Plot: Piper Bellinger is fashionable, influential, and her reputation as a wild child means the paparazzi are constantly on her heels. When too much champagne and an out-of-control rooftop party lands Piper in the slammer, her stepfather decides enough is enough. So he cuts her off, and sends Piper and her sister to learn some responsibility running their late father’s dive bar… in Washington. Piper hasn’t even been in Westport for five minutes when she meets big, bearded sea captain Brendan, who thinks she won’t last a week outside of Beverly Hills. But, how bad could it really be? She’s determined to show her stepfather—and the hot, grumpy local—that she’s more than a pretty face. Except it’s a small town and everywhere she turns, she bumps into Brendan. The fun-loving socialite and the gruff fisherman are polar opposites, but there’s an undeniable attraction simmering between them. Piper doesn’t want any distractions, especially feelings for a man who sails off into the sunset for weeks at a time. Yet as she reconnects with her past and begins to feel at home in Westport, Piper starts to wonder if the cold, glamorous life she knew is what she truly wants. LA is calling her name, but Brendan—and this town full of memories—may have already caught her heart. 

Now I saw so much hype for this author and this book spefically on TikTok that I gave in and read it. At that point I wasn’t a massive romance fan so I didn’t think it was going to be my cup of tea. But I ended up loving it. I loved Piper as a character. I thought she was hilarious and I loved her chemistry with Brendan. But what I also loved was the setting. Tessa Bailey does a great job of making you fall in love with not just Brendan but also the place he calls home. You follow Piper on her journey and you alongside her fall in love with Westport and it’s inhabitants. I thought this was such a fun and easy read and I literally bought the sequel the day I finished it!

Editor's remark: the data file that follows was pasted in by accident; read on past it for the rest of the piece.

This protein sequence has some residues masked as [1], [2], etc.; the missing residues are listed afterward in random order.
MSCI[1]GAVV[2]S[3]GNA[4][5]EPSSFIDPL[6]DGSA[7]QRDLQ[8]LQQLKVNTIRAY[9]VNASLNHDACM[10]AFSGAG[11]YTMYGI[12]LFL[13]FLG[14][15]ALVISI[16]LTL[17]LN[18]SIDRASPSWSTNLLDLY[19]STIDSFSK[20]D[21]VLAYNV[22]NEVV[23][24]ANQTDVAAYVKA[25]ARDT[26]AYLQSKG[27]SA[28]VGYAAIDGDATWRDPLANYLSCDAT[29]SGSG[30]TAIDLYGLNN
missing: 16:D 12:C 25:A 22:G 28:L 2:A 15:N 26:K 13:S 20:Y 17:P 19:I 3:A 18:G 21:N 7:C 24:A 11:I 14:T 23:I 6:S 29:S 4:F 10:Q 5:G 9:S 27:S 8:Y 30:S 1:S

The Five People You Meet in Heaven – Mitch Albom

What I thought my rating was going to be: 2 stars

Plot: Eddie is a wounded war veteran, an old man who has lived, in his mind, an uninspired life. His job is fixing rides at a seaside amusement park. On his 83rd birthday, a tragic accident kills him as he tries to save a little girl from a falling cart. He awakes in the afterlife, where he learns that heaven is not a destination. It’s a place where your life is explained to you by five people, some of whom you knew, others who may have been strangers. One by one, from childhood to soldier to old age, Eddie’s five people revisit their connections to him on earth, illuminating the mysteries of his “meaningless” life, and revealing the haunting secret behind the eternal question: “Why was I here?”

Now this was an impulse, in the moment, type of purchase. I had left one of the books, I was meant to take with me on holiday, at home so I randomly picked this one up on a whim and thought I will probably not like this. I don’t like character focused novels, I don’t like books that look back and reflect on one’s actions and bad moments in life. It’s the kind of book I avoid wholeheartedly. But this book was the opposite of what I expected. It was positive and it was a celebration of life. The good and the bad. It was about the impact the decisions we make have on others lives no matter how small. It left me with more hope than I thought it was going to and it impacted me a lot!